Northeastern British Columbia






Job Maintenance


Starting Out

Staying On Track

Moving On

Moving Up

Moving Up

You know how to make a great first impression and how to make that impression last — ensuring that you will be the valuable employee that everyone will want to keep around.

Now we will introduce topics that you need to be aware of in order to get ahead — to move up in the organization where you work, or to ensure that your next job starts at a higher level.

We will discuss taking your already effective communication skills a step further — to receive valuable feedback and to let others know what you need and want. We will look at how to show initiative and, most importantly, we will begin this section by looking at the concept of life-long learning.

  1. Life-long Learning

  2. Taking Initiative

  3. Communication for Moving Up

Life-Long Learning

You are responsible for acquiring the skills you need to do your job and to advance your career. By committing to the concept of life-long learning you will not only move up the employment ladder, you will also broaden your options and enhance your life. Here are some ideas:

Learn about work:  On the job, learn everything about your position and then begin to learn more about the company, the industry, the labour market. All this will contribute to your being able to develop a "career path".

Learn about others:  Be curious and ask question of the people around you — those who enjoy their work, have been to school, have traveled. They hold knowledge that can broaden your horizons.

Take courses:  Look for classes offered through work or those that could lead to advancement. Or take courses you are interested in "just for fun." Try colleges, school boards, home study, and community centers and agencies.

Go to workshops and lectures:  Many are offered free or at minimal cost. Check billboards and community newspapers.

Read:  If you are not big on reading books, read newspapers, magazines, look at photo books or atlases. Try "talking" books. Use the library.

Watch TV:  Be more selective by watching shows that teach you something. Try documentaries, science and travel shows. Ask yourself: "What am I learning here?"

Volunteer:  This is a great way to meet new people, expand your skill base, and have fun. And it looks great on a resume! Choose a long-term commitment or special events. Learn something new or use skills you have.

Learn online:  The internet can be a great resource. Search for topics related to your work or industry. Find out about places your coworkers have lived. Research new products or new ways of doing things.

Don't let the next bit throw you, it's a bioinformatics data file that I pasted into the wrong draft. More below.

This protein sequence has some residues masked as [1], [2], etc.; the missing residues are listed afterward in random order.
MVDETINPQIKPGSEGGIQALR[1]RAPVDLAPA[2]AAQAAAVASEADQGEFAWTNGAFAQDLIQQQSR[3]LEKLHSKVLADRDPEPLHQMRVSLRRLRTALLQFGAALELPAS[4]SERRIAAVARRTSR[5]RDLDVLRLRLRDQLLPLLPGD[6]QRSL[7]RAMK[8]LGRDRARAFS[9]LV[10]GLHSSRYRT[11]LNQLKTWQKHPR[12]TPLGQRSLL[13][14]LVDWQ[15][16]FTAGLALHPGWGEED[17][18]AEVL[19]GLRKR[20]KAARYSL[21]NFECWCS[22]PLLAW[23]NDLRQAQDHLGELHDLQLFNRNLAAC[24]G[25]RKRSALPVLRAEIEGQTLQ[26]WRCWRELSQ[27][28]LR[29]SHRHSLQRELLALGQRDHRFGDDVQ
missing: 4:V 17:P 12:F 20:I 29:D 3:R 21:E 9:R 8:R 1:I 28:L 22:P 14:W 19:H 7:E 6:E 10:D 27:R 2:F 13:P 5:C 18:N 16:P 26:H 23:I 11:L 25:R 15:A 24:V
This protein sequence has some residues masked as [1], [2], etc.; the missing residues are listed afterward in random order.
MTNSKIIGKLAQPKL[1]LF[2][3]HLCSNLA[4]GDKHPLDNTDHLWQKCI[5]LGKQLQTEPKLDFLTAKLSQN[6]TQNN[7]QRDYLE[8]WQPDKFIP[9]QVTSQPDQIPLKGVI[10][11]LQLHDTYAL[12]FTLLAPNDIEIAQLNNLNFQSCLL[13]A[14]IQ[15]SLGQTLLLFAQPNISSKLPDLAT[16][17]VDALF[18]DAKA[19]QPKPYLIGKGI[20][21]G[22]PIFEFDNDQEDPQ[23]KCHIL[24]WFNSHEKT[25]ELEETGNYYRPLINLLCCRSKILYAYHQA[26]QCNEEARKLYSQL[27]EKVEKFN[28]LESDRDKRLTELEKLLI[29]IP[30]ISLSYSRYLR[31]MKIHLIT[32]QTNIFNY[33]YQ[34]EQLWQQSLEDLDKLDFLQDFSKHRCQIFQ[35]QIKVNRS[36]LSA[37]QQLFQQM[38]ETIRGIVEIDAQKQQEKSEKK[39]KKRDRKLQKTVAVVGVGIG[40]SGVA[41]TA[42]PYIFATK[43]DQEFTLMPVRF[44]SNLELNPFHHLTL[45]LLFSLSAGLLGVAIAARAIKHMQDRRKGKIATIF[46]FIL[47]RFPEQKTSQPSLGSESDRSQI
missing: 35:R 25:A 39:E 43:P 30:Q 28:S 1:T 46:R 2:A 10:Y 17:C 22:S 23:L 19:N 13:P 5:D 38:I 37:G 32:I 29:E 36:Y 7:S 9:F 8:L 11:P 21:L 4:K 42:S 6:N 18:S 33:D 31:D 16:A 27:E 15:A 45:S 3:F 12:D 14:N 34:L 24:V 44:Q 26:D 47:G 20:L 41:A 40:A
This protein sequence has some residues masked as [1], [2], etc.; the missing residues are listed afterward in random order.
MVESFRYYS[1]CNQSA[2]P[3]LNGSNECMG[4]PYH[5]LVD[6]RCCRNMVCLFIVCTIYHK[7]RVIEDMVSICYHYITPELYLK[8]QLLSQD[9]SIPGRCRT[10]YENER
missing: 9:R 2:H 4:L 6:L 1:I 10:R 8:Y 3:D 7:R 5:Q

Learn in your spare time:  Read or listen to books on tape on the bus. Listen to radio documentaries or discussions while you do household chores.

Choose one of the suggestions above, or one of your own ideas, and commit, right now to make learning a part of your life.

Keep a list of ideas for learning.  List courses, suggestions from your boss or others, ideas for volunteering, etc.


Taking Initiative

Showing initiative is about going beyond simply "doing your job". As you become experienced and more knowledgeable you will be expected to show initiative. That is, expected to take more interest in the work, become more adaptable, be able to anticipate what needs to be done and get on with it, and begin making suggestions on how to do things better.

The following checklist will help you assess how well you demonstrate initiative, as well as giving you suggestions for improvement.

Do you:


Communication for Moving Up

If you have been following the guidelines in this handbook, you are already demonstrating that you are doing a wonderful job. But simply waiting for someone to notice doesn't always work. Here are some ways to communicate that you are an exemplary employee.

Evaluation:  If your employer has regular staff evaluations do a self evaluation first. Be prepared to say where you think you have improved and what you would like to continue to work on — preferably something beyond the scope of your current job.

Ask for feedback:  If no formal evaluation process exists ask for general feedback. Or ask for feedback on a specific task or area of responsibility. Be prepared to receive and appreciate criticism calmly.

Ask about training:  Ask your employer for advice regarding courses you could take to enhance your skills. If in-house training is offered, sign up. Ask if you can get some hands-on training in another area or department to expand your skills.

Ask about openings:  If there are openings in other areas, on different shifts or in alternative positions enquire about them. Let your employer know if you are flexible enough to make a change.

Ask for advice:  Your employer, or a coworker in a senior position, will be happy to give you their opinions — on your career, on how to do the job, on how to get ahead.

Report accomplishments:  Keep a list of accomplishments and let others know when you have mastered a task, completed a course or received praise from a customer.

Keep communication open:  Regular communication with your employer is one way to ensure that your name comes up when new opportunities arise.

Respect time and space:  Ask if it is a good time to talk. Don't simply hang around and wait if someone is on the phone or with another. Keep conversations at work short and to the point.